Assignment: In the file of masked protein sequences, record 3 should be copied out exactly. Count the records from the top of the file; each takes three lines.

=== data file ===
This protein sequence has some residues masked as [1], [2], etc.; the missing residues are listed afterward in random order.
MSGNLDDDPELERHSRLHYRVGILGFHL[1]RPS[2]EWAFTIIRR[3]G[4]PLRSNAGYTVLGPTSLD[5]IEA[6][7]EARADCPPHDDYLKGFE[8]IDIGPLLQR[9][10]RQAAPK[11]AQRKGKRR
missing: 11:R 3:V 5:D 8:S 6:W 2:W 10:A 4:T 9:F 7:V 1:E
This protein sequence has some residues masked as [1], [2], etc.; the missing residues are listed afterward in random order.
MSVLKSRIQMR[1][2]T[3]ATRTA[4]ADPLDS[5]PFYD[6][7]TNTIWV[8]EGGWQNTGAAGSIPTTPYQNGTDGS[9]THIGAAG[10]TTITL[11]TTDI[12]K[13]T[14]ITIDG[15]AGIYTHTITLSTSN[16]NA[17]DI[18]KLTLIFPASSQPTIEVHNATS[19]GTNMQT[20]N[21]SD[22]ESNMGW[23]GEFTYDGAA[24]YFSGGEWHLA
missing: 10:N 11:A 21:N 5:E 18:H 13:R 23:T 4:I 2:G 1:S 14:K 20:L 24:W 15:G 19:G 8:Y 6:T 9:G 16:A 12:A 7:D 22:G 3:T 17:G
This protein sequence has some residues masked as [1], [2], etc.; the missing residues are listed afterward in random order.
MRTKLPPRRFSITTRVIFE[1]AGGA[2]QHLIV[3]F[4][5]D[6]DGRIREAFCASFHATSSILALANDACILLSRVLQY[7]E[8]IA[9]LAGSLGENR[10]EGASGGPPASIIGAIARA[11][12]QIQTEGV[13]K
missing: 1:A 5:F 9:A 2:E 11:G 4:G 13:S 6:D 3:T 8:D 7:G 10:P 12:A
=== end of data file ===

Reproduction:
This protein sequence has some residues masked as [1], [2], etc.; the missing residues are listed afterward in random order.
MRTKLPPRRFSITTRVIFE[1]AGGA[2]QHLIV[3]F[4][5]D[6]DGRIREAFCASFHATSSILALANDACILLSRVLQY[7]E[8]IA[9]LAGSLGENR[10]EGASGGPPASIIGAIARA[11][12]QIQTEGV[13]K
missing: 1:A 5:F 9:A 2:E 11:G 4:G 13:S 6:D 3:T 8:D 7:G 10:P 12:A